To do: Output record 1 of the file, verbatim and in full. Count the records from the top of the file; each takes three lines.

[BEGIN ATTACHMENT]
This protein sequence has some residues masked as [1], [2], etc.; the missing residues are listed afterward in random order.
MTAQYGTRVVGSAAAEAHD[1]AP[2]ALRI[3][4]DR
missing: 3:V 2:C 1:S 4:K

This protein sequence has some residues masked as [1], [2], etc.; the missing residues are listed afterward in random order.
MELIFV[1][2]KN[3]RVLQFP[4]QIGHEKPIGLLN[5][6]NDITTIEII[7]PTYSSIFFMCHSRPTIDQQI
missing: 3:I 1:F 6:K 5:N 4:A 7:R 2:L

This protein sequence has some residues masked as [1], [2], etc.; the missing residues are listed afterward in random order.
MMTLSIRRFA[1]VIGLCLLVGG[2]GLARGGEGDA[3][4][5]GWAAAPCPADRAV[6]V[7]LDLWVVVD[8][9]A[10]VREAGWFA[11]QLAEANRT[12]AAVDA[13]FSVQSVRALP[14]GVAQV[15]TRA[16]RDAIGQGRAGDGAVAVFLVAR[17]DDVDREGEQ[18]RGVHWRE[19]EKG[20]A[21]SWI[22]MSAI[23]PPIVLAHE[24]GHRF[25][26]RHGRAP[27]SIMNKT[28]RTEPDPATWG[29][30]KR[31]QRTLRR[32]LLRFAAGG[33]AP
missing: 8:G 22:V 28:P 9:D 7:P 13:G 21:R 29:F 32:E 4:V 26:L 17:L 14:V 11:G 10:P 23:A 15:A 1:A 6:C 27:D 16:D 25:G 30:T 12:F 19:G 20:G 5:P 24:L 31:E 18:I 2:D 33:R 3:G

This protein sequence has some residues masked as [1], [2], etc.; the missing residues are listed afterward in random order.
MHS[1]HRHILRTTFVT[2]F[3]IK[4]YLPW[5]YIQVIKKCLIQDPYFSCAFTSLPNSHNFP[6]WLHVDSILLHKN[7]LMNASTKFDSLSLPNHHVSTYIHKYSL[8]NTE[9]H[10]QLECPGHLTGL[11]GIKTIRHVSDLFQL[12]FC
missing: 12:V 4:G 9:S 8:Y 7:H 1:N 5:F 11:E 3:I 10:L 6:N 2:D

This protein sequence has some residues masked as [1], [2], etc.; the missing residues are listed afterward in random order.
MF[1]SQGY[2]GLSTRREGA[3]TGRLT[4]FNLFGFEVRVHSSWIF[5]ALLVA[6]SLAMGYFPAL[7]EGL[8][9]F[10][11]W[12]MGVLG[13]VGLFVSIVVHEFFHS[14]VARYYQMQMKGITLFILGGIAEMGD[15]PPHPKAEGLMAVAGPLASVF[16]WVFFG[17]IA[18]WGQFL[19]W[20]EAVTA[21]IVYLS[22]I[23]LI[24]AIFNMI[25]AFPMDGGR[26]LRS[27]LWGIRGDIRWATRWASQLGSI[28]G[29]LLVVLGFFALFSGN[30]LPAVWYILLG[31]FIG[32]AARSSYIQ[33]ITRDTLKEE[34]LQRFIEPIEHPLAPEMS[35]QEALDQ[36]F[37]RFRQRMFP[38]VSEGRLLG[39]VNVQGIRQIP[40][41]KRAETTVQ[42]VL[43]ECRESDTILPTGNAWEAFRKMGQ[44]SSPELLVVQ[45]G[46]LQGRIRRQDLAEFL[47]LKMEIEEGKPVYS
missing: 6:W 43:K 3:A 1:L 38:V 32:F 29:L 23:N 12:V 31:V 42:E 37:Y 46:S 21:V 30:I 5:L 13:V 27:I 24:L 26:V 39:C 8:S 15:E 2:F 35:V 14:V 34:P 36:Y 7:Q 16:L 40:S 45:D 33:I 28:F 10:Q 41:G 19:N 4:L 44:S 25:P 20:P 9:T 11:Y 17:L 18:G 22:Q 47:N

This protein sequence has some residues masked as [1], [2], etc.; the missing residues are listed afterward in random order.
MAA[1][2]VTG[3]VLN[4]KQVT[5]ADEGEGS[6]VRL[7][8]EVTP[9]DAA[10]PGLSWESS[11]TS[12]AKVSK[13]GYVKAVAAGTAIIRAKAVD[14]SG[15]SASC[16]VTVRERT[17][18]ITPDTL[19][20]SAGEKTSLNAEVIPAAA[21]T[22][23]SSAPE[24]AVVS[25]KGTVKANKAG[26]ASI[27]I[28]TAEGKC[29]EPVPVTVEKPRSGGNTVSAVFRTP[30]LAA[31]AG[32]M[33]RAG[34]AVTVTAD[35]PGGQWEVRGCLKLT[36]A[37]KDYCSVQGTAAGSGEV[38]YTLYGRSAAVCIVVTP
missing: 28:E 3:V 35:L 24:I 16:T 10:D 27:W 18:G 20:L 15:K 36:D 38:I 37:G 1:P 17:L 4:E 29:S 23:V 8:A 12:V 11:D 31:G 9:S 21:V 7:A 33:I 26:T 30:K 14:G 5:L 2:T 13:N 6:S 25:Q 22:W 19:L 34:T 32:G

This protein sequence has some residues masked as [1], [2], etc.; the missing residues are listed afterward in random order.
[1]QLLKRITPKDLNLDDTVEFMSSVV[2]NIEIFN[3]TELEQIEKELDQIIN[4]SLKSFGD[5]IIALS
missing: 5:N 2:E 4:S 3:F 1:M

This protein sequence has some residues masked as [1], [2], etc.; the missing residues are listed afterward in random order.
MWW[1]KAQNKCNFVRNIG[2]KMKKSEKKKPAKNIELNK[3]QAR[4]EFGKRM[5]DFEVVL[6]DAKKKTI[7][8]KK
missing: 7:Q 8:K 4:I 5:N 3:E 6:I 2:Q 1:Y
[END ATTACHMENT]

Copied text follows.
This protein sequence has some residues masked as [1], [2], etc.; the missing residues are listed afterward in random order.
MTAQYGTRVVGSAAAEAHD[1]AP[2]ALRI[3][4]DR
missing: 3:V 2:C 1:S 4:K